Sunday, July 31, 2011

So what if the next A-G is a reformer?

It is not Amos Wako per se, but the institution of the State Law Office that is a problem. Hassan Omar Hassan, Charles Nyachae, and all those that are welcoming the imminent departure of Amos Wako from the Attorney-General's Chambers with undisguised glee have it all wrong. As Michael Joseph, the former Safaricom CEO would have put it, it is a peculiarly Kenyan habit to lay the blame on the individual rather than on the system that permits him to be as he is. Mr Wako's departure has been constitutionalised and he has no choice in the matter, but until the State Law Office is reformed to reflect the reforming transition that Kenya finds itself in today, it is irrelevant who the next Attorney-General is: the temptations of the post may overwhelm even the most liberal, reformist person to occupy that position.

In the absence of a real debate regarding the proper place of the State Law Office in the government of Kenya, Mr Hassan and Mr Nyachae have directed their ire at a man. They and their fellow-travellers may have no clue as to what the place of the A-G is and this may inform their intemperate statements regarding the person of one Amos Wako. Their failure to express clearly what they want the State Law Office to do informs their arguments: that Mr Wako is the embodiment of impunity. What they may be unwilling to admit is that they do not know - nobody does - what the A-G is and what he should do when it comes to the reform agenda as espoused by them.

The Constitution prescribes the powers and functions of the Attorney-General. In addition to being the principal legal advisor of the government, the A-G will also perform functions that may be assigned to him by the president or by national legislation. To date, it is the State Law Office that oversees the registration of businesses, partnerships and companies (both private and public); marriages; and manages the estates of persons who die intestate until a court rules on the distribution of the estates. No one, to my knowledge, has challenged the manner in which the State Law Office has discharged its functions in these areas. It is only in the area of political controversy that the A-G, and the State Law Office, have taken flak.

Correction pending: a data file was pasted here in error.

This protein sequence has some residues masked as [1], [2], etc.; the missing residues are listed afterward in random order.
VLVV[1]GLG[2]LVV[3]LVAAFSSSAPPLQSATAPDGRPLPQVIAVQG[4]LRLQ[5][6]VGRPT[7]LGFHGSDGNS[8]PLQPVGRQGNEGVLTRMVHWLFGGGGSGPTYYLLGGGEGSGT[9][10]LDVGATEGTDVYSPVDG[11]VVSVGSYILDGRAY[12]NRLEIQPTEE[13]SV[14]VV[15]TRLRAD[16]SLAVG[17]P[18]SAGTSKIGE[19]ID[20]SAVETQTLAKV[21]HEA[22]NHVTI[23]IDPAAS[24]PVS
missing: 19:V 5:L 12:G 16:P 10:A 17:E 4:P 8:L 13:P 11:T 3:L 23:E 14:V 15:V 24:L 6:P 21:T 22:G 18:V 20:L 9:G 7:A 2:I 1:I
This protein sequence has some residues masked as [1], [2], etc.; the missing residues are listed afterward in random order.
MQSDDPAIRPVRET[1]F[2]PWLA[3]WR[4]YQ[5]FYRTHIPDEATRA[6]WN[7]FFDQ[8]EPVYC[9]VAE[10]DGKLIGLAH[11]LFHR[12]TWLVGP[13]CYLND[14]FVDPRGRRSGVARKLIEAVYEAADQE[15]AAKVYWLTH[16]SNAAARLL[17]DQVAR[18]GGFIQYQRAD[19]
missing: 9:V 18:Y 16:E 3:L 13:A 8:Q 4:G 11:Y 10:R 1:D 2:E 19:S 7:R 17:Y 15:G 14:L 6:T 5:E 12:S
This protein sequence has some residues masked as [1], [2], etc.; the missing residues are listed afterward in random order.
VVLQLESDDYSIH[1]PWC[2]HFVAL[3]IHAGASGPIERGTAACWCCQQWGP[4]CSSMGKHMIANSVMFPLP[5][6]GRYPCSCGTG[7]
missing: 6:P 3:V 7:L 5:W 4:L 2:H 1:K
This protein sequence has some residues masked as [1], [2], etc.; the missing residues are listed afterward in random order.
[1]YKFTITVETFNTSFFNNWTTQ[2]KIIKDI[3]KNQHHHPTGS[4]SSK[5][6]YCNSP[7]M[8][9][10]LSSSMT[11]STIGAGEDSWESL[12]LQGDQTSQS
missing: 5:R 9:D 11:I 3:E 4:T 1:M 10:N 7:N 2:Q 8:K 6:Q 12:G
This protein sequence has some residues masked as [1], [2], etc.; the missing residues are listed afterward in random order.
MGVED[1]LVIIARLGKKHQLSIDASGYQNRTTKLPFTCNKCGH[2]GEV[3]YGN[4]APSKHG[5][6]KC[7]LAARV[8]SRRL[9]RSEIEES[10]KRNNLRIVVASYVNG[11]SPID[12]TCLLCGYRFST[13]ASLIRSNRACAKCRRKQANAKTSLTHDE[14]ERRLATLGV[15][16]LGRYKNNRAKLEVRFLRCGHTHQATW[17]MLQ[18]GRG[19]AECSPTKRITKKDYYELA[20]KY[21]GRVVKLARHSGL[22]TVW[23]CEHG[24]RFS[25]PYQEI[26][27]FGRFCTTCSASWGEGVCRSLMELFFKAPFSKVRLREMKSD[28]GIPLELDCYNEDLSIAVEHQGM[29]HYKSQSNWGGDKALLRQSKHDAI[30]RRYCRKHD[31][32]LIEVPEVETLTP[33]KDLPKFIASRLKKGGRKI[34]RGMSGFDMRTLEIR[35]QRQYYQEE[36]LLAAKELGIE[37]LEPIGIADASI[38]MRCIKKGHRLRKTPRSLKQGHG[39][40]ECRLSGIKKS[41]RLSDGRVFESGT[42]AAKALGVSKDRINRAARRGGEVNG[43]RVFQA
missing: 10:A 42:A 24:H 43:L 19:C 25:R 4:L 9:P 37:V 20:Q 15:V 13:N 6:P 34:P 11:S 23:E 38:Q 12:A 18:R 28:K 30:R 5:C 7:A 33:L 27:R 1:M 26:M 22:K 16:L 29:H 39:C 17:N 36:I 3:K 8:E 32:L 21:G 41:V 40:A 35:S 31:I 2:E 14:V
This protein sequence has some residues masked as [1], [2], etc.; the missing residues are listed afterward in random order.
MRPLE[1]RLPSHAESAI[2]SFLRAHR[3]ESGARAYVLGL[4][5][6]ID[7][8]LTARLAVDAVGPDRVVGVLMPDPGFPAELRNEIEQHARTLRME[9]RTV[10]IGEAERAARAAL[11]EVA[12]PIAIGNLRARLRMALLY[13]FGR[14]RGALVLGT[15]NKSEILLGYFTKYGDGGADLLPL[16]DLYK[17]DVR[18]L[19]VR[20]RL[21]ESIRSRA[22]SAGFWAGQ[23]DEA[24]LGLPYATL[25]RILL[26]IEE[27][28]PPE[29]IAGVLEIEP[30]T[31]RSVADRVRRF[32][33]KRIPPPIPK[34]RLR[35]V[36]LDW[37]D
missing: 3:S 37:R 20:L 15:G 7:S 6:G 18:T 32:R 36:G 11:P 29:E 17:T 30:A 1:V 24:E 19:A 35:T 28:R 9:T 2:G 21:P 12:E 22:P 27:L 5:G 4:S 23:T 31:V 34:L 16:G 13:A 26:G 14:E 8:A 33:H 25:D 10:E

It is here that reforms will be needed. The recent controversy regarding the publication of the Independent Electoral and Boundaries Bill, and later its assent by the President, demonstrate what the challenges are. Mr Nyachae and certain members of civil society, have accused the Attorney-General of stymieing the process, engendering delay and threatening the implementation of the Constitution. The impression being created is that Amos Wako is the Colossus standing in the way of the implementation of the Constitution and that his imminent departure will open the floodgates of law-writing, and implementation will move at much faster pace. This, however, completely ignores the history of the office of the A-G. Few are willing to remember the odious impacts that previous A-Gs had on the government of Kenya, most notably Mr Charles Njonjo and Justice Matthew Guy Muli. Who could forget Mr Njonjo's declaration that even contemplating the death of Jomo Kenyatta constituted treason, a crime that carries the death penalty?

Merely hoping that the next A-G will be a reformer without addressing the structure of the State Law Office is being too generous on the good sense or generous spirit of the next Attorney-General. Institutions should be greater than the men and women who head them, and so it should be with the Attorney-General of Kenya. Until an honest assessment of the proper role of the office is conducted, it is only a matter of time before greater controversy is generated as we seek to implement one of the most liberal Constitutions in modern times. The A-G should be the symbol of the rule of law, offering opinions to the government that are not only backed by a proper understanding of the law, but also tempered by the realisation that such opinions shape government policy and ow the government relates with its citizens. The reformist credentials of the A-G should not be the only criteria used to judge him or to appoint him. If they are, then we may as well appoint a poodle to the post.

Tuesday, July 26, 2011

Stop using famine as a political weapon